December 2021- February 2022
We Need Each Other
COVID-19 and the Mental Health of the Church
By Sarah Bracey
On March 23, 2021, I stood before my social psychology class, ready to begin my morning lecture. After glancing at the calendar, though, I realized exactly one year had passed since Welch College announced we would not return to campus for the remainder of the academic year. We converted our courses to an online platform. Graduates did not get a graduation. We endured lockdown. It became a year filled with fear, confusion, loss, and grief.
I decided my lecture could wait another day. Instead, we used the time to reflect back on the year and what it meant to each of my students. What has it meant for your congregation? Leadership? Sunday School teachers? Nursery workers? What has it meant for you?
If we polled the readers of this article, I imagine we would receive a wide array of reactions. While we know everyone’s physical experience with COVID can be different, we also must consider everyone’s emotional and behavioral experience through the pandemic may also vary.
As Christians, we should be sensitive to and patient with the unique experiences of others; one opinion of COVID may differ from another, or even yours. You may have experienced this within your own family. The social fallout and aftermath of COVID stirred much discord and hurt feelings between Christian brothers and sisters.
So, I propose a question: How do we, the Church, move forward? How can we (in Paul’s words to the Corinthian church) “Be perfect [mature], be of good comfort, be of one mind, live in peace” (2 Corinthians 13:11a)
To foster unity within our churches, we must understand our congregants’ experience. At this moment, depending on the current caseload in your region, many people have gone back to work, restaurants have reopened, and sports events have resumed. In many ways, we are back to “normal.” But not everyone is coming back, not everyone is opening, and not everyone has returned to church.
New beginnings can be unpredictable and scary. What about those who suffer from fear, loneliness, or depression? Getting up, getting out, starting again—it all sounds exhausting. Those vulnerable to isolation and depression see everyone else going out, having a good time, returning to normal, despite the lingering dangers of the virus. What if normal was not good to begin with? What if, emotionally, we are lonelier than ever? We think, “What is wrong with me? Why can’t I just get out there like everyone else?”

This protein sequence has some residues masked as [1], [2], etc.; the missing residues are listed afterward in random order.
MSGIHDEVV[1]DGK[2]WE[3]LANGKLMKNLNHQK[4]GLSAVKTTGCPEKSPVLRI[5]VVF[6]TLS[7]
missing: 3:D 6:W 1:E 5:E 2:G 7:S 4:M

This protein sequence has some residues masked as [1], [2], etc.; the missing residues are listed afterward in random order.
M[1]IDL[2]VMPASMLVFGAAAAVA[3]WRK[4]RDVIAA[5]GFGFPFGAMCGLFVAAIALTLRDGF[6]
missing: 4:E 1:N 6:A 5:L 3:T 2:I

In the past year, we all have been through something significant. For some, it will take time to adjust. We all have stories of what COVID took from us: good health, a job, an opportunity, or perhaps the life of a friend or family member. Personally, I additionally feel a sense of loss—somewhere I lost a year of my life. My husband reminds me of all the things we accomplished in 2020, a trip to the beach with the nieces and nephews and buying a new home. Good, important memories, yet I still feel the heaviness of loss.
For most, COVID forced us to endure a crisis for too long. Those who exist in an extended crisis state find a way to cope, one way or another, and usually in a manner that is not positive or helpful. Many are still coping or grieving, and some have become addicted to their coping mechanisms. Many adults turned to drinking, medications, or technology to cope. What was once a distraction from the fear and uncertainty of the pandemic has turned into a crutch they cannot live without.
When humans are in a crisis state for too long, or when we are unsure of a new normal, we unfortunately revert to what we have always done. We lean on our own understanding or look to one another for answers. The bad news is the person next to you may be no better informed than you. In fact, they may have poor decision-making skills.
Consider the children of Israel when Moses went up to Mount Sinai. “And when the people saw that Moses delayed to come down out of the mount, the people gathered themselves together unto Aaron, and said unto him, Up, make us gods, which shall go before us; for as for this Moses, the man that brought us up out of the land of Egypt, we wot not what is become of him” (Exodus 32:1).
Without their leader, the people went to the next best thing, Aaron, brother to Moses. We know how that turned out.
Our churches need godly leadership. Of course, we need Jesus, but we also could benefit from someone on the ground, so to speak—someone worthy of leading us, of showing the way, of tending us in our state of crisis. Earlier, I posed this question: How does the Church move forward? We will find unity and peace in our churches when our leaders put in the hard work of tending the flock.
Of course, spiritual shepherding is not the responsibility of one person. We need a team of leaders within our churches who know and understand suffering and are willing to exercise patience with the vulnerable and weak. We need ministers willing to give us godly counsel when we are tempted to go elsewhere for answers.
What is the mental health of the church today? We shouldn’t allow this crisis state to endure, but we shouldn’t dismiss it altogether. As congregations, let’s be sensitive, but let’s also “Be perfect [mature], be of good comfort, be of one mind, live in peace” (2 Corinthians 13:11a).
About the Author: Sarah Bracey is the psychology program coordinator and campus counselor at Welch College. She earned her Ph.D. in Counselor Education and Supervision from University of the Cumberlands and is a licensed professional counselor in Tennessee. She and her husband, Matthew, live on a small farm near Gallatin, Tennessee.